Pressure Washing

LawnMowerMan2003

LawnSite Senior Member
I was not sure which forum this goes in, but I am thinking of adding pressure washing to my lists of services, since I still need a lot more lawn care customers. I am considering pressure washing as one of these services, since I can do it all year round. I am looking at services to do over the winter.

I've done a little research, and I am a little concerned about a cheaper pressure washer doing the job, since I read that it should be at least 4 gallons per minute, and preferably hot water, even for concrete. I could still probably start washing driveways with a cheaper one, but when I looked at pressure washers that have 4 gallon per minute, I didn't see anything under about $900. I'm going to have a hard time saving up that much before winter. lol

Anyway, I was just curious to hear from those that pressure wash if starting with driveways would be OK, and how I should determine price. I tried to research the pricing a little (I know it varies by location) and I did read that pricing can be over 100 an hour, but I don't know what kind of equipment you would need to make that, or how much you could make starting with basic gas pressure washer.
 

DVS Hardscaper

LawnSite Fanatic
Location
County Jail
we have a commercial pressure washer, with a commercial 6 hp Honda engine. And some commercial pump. Paid $1200.00 Great for blowing mud off of driveways. The stuff at Home Depot is junk, been there done that.
 

SoCalLandscapeMgmt

LawnSite Silver Member
Location
So. Cal.
I was not sure which forum this goes in, but I am thinking of adding pressure washing to my lists of services, since I still need a lot more lawn care customers. I am considering pressure washing as one of these services, since I can do it all year round. I am looking at services to do over the winter.

I've done a little research, and I am a little concerned about a cheaper pressure washer doing the job, since I read that it should be at least 4 gallons per minute, and preferably hot water, even for concrete. I could still probably start washing driveways with a cheaper one, but when I looked at pressure washers that have 4 gallon per minute, I didn't see anything under about $900. I'm going to have a hard time saving up that much before winter. lol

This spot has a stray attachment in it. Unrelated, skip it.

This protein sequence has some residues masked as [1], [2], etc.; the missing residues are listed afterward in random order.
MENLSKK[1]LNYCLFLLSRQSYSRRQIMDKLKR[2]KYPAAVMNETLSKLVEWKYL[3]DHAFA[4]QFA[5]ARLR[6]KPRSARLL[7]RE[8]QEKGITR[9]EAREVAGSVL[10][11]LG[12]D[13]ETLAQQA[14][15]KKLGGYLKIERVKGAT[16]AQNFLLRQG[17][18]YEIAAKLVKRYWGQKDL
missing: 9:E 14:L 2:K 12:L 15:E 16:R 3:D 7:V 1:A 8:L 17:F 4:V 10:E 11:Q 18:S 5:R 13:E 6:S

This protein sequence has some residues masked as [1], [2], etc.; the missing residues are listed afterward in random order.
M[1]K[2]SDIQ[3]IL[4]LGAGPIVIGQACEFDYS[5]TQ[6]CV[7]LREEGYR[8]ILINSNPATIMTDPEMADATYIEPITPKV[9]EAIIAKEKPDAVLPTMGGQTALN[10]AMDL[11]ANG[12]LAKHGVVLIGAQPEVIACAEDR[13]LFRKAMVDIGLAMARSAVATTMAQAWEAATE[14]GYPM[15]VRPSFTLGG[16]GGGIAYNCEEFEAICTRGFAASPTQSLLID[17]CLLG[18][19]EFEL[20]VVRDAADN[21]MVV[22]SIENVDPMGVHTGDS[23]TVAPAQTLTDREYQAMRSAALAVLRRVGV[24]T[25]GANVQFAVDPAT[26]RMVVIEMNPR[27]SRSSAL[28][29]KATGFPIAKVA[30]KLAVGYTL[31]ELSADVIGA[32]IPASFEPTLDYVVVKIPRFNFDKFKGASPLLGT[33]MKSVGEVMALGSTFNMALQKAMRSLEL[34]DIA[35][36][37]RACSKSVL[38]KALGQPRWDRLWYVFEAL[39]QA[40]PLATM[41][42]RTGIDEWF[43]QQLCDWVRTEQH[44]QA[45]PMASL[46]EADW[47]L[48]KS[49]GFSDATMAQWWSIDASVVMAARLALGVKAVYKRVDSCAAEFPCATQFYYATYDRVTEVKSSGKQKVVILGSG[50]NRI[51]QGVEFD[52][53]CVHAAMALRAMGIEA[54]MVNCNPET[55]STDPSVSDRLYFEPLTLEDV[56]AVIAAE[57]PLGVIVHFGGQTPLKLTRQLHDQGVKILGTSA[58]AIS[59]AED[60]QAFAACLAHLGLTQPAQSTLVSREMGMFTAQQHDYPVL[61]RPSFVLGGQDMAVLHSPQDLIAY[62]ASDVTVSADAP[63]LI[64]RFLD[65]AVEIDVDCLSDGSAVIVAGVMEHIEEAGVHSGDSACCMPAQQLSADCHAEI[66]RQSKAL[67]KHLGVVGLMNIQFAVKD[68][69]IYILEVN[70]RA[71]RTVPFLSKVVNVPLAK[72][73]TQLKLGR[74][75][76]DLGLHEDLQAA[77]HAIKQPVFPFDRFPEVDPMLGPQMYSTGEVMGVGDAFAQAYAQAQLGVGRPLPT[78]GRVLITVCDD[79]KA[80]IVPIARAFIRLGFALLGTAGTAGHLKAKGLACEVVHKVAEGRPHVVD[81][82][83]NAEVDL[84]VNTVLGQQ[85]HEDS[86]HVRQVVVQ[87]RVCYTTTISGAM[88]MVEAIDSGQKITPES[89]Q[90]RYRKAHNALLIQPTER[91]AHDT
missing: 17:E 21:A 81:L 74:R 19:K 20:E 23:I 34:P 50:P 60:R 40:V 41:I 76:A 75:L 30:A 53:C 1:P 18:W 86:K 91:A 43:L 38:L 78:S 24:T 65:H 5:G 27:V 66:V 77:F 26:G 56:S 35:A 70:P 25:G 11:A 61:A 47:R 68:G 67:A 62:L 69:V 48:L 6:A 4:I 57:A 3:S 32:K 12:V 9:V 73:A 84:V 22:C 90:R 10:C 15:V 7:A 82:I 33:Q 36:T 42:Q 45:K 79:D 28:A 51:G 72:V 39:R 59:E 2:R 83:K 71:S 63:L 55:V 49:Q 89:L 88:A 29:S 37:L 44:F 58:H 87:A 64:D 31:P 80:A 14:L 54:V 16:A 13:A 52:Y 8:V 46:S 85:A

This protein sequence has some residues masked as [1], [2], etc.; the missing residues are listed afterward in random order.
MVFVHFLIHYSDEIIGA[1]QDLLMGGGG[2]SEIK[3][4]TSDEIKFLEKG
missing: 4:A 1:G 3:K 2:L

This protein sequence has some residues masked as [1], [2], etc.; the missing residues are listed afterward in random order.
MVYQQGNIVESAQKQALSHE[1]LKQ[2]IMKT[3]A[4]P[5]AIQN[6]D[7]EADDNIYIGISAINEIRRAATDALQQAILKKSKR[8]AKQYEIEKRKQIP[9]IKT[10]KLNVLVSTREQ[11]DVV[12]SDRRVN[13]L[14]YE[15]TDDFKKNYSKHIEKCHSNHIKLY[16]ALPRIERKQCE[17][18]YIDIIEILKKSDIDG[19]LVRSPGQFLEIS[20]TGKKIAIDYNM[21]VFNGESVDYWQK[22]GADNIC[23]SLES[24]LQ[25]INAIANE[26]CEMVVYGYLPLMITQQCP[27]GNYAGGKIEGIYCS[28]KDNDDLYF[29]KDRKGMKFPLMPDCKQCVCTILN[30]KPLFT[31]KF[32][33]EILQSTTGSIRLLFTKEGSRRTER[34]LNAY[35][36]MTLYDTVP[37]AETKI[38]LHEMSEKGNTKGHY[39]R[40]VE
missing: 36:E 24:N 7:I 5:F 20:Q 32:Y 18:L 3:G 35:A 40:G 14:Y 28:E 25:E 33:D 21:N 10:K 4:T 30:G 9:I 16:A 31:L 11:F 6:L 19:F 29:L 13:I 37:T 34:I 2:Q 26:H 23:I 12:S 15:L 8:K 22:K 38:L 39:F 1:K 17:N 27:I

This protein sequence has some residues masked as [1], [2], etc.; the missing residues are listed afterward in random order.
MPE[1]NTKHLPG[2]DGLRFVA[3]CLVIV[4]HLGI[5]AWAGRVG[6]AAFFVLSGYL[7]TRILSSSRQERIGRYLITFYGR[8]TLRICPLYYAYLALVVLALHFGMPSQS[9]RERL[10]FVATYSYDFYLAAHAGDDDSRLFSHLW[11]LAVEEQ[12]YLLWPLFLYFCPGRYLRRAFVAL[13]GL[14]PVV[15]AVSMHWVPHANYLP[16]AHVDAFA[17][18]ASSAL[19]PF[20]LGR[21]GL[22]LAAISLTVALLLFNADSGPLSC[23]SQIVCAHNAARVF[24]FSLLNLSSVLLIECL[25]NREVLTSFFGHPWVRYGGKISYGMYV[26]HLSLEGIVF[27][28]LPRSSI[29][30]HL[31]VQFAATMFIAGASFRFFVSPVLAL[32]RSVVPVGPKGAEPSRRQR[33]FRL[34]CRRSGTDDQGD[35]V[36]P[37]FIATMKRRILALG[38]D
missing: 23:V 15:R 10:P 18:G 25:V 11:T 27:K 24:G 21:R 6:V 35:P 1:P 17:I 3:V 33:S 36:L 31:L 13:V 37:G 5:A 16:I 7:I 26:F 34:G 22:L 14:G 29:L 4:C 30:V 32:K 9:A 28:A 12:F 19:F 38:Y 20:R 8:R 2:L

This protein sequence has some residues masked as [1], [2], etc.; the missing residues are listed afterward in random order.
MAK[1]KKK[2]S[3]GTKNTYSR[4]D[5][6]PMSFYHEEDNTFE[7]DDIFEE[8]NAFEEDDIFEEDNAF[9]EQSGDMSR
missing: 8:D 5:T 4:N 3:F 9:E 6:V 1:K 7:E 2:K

Anyway, I was just curious to hear from those that pressure wash if starting with driveways would be OK, and how I should determine price. I tried to research the pricing a little (I know it varies by location) and I did read that pricing can be over 100 an hour, but I don't know what kind of equipment you would need to make that, or how much you could make starting with basic gas pressure washer.

Before you dive into this service you should check your local ordinances as well. I know that in some counties here in CA you are supposed to catch and collect any water used to pressure wash concrete. The idea is that they don't want whatever you are washing off of the concrete top end up in the storm drains. Of course due to the drought they just essentially banned all washing of concrete surfaces. Might be worth looking into any regulations that could come back and kick you in the ass later.
 

Barnabas

LawnSite Member
Better off getting a professional setup with a surge tank if your going to be looking at 4.0 gph... not all houses will have the water supply to keep up with that.

Look for a local pressure washer supplier and see if maybe they are selling used equipment and could show you what you actually need.

Tips/heads/correct detergents will go allot further then GPM and max pressure.
 
OP
LawnMowerMan2003

LawnMowerMan2003

LawnSite Senior Member
Thanks. We have water restrictions in my area most of the time in the summer, so I guess I need to make sure I can do it legally. I tried adding it to my services once, when my friend offered to help me with his electric pressure washer. I only did one job with that thing! lol It cleaned the driveway pretty nice, but it took forever, and actually it wasn't just the we had an electric pressure washer; the driveway sloped down toward the house, so we had to squeegee a bunch of water off of it.
 

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